Happy New Year! this is Sea Gabriel with Mythic Deviant and today I’m going to do a New Year’s Story: the match stick girl.
The Matchstick Girl is more Fairy Tale than myth, but is still both foundational and illuminating.
She’s actually called the Little Matchstick Girl. Pay attention to things have little in the title. When it’s not ironic, it generally indicates that they will never be big.
I’ll just leap into the story.
Once upon a time there was a little girl who was sent out on New Year’s Eve to sell matchsticks. She tried to sell them, but no one was buying.
She was walking barefoot through the snow, having lost her mother’s shoes, which she had been wearing. One fell off when she ran across the road to get out of the way of traffic. And one was stolen by a boy who wanted to use it as a prop.
She was afraid to go home without having made any sales. Her father would beat her for having failed. Besides, she thought, it was almost as cold there.
Her hands were becoming numb from the cold. And she did have two bundles of matchsticks. So she light a match, warming her hands over the flame. And when she did she imagine that she was in front of a big, warm, stove. But when the match went out the stove vanished.
So she lit another. And then she could see clearly into the warm room, and smell the New Year’s dinner that was roasting in the oven. She was about to take a bite of the delicious food on the table when the match went out and it vanished.
So she lit another and a beautiful scene of warmth and candles appeared in the room with the feast and stove. The light from the candles rose higher and higher until they were stars and one of them turned into a shooting star.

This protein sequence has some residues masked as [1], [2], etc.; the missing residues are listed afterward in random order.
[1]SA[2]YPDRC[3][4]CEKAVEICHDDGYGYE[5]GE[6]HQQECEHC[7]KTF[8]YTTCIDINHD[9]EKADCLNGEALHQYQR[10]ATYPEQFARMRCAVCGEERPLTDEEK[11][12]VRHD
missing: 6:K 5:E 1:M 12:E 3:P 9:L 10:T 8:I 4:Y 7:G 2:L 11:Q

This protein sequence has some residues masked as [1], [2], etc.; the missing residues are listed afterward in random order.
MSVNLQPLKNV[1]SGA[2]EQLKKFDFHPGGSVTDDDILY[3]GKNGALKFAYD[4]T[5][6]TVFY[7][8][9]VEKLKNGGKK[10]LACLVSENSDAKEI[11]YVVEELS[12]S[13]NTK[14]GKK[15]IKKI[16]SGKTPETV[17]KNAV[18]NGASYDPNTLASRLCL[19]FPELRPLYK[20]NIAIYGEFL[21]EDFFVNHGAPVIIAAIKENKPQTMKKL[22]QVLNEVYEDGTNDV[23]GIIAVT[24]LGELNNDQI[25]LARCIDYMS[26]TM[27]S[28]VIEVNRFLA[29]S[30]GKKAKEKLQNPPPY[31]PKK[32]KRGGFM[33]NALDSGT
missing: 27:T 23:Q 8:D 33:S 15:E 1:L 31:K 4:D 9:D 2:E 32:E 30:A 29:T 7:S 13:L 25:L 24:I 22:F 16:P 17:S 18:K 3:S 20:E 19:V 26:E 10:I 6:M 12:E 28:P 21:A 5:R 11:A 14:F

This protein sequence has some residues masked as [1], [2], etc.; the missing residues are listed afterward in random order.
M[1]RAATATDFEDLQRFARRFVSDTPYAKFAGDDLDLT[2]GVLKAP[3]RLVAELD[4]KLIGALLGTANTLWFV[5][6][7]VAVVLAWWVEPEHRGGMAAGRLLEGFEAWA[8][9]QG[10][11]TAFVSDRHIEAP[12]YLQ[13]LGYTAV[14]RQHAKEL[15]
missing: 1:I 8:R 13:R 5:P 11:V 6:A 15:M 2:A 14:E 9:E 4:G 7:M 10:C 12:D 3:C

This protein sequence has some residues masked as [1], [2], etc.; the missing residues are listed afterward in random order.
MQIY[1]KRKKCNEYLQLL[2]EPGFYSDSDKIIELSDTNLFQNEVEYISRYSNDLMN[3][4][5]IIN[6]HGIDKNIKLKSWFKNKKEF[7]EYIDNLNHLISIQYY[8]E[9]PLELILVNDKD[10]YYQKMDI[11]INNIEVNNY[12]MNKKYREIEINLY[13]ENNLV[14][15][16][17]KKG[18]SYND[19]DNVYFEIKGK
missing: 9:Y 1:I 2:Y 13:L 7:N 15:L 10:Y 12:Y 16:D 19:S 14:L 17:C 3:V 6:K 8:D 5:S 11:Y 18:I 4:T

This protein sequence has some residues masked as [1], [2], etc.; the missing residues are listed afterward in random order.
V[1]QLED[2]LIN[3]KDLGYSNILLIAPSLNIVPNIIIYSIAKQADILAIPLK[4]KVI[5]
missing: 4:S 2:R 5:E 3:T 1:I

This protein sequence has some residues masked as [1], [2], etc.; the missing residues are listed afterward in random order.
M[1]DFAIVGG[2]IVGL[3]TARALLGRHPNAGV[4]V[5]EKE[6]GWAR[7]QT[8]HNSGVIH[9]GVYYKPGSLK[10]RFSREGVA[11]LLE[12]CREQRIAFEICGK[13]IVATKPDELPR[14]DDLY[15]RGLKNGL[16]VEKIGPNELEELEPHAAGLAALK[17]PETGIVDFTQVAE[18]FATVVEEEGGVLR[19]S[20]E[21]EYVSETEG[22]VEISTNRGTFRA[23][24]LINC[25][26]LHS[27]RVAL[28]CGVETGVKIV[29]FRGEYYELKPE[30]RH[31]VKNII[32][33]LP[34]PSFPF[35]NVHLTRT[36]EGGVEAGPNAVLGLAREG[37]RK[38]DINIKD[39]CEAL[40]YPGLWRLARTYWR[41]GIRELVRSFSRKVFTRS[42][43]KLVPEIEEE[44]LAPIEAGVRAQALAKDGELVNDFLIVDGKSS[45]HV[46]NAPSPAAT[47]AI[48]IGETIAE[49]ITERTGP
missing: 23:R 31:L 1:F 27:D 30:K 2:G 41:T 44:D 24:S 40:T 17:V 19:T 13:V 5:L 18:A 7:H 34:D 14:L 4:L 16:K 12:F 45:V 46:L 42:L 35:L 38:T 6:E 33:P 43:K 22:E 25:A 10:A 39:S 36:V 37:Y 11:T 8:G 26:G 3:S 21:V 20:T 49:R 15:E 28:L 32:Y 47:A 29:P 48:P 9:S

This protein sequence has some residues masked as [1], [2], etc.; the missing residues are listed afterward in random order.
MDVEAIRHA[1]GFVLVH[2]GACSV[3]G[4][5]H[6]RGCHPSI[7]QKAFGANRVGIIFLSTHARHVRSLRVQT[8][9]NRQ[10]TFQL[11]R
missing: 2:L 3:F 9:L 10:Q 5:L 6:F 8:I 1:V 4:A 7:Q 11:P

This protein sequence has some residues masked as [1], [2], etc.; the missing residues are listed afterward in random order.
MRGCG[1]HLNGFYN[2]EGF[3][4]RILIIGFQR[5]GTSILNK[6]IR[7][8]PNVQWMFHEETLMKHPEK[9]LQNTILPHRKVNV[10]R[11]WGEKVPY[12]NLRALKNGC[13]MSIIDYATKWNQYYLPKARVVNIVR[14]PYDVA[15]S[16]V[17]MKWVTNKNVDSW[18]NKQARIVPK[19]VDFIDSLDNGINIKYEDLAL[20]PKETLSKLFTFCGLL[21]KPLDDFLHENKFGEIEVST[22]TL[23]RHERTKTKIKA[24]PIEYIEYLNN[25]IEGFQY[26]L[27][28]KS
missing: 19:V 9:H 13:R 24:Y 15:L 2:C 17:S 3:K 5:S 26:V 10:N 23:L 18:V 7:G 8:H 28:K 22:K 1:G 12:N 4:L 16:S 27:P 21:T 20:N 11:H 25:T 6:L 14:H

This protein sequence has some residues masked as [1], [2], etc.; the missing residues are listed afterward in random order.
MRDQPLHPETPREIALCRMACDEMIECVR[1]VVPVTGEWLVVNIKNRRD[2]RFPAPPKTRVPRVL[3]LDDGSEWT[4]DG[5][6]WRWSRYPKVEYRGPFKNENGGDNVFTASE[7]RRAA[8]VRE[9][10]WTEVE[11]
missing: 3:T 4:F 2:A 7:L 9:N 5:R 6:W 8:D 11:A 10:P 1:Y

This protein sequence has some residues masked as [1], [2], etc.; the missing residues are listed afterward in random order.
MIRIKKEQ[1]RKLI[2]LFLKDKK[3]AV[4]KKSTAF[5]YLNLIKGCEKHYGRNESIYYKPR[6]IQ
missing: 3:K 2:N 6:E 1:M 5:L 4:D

“Someone is dying,” she thought, remembering the first time she’d seen one, when her Grandmother, who loved her more than anyone, told her that it was a soul going to heaven.
So she struck another match, and there was her Grandmother, holding out her arms and full of love, so she light match after match igniting the sky until her Grandmother gathered her in her arms and flew off with her.
And the sun rose on New Year’s morning over her frozen corpse, smiling, huddled between two houses.
The Little Matchstick Girl is trying to reach into the past to find the comfort she once had: the comfort she lost.
Right now, the majority of people in the US, at least, are trying to reach into the past to find the comfort we once had: the comfort we lost. Some are reaching back 50 years, and some are reaching back five months. But most of us are reaching back.
And it’s true that Grandma was awesome. But it’s also true that Grandma is dead. And the only place she can lead us now is into a grave.
Going home to be beaten isn’t the solution. Nor is deluding ourselves with lies about how we can bring the dead back to life.
But there are a thousand doors we didn’t try. Or we can face the fact that we’d rather freeze to death in the street admit we’ve left ourselves in the cold.
Some of those houses have warmth, fun, and really great food. It may be time to start knocking . . . because freezing to death between two houses is kind of a stupid way to die.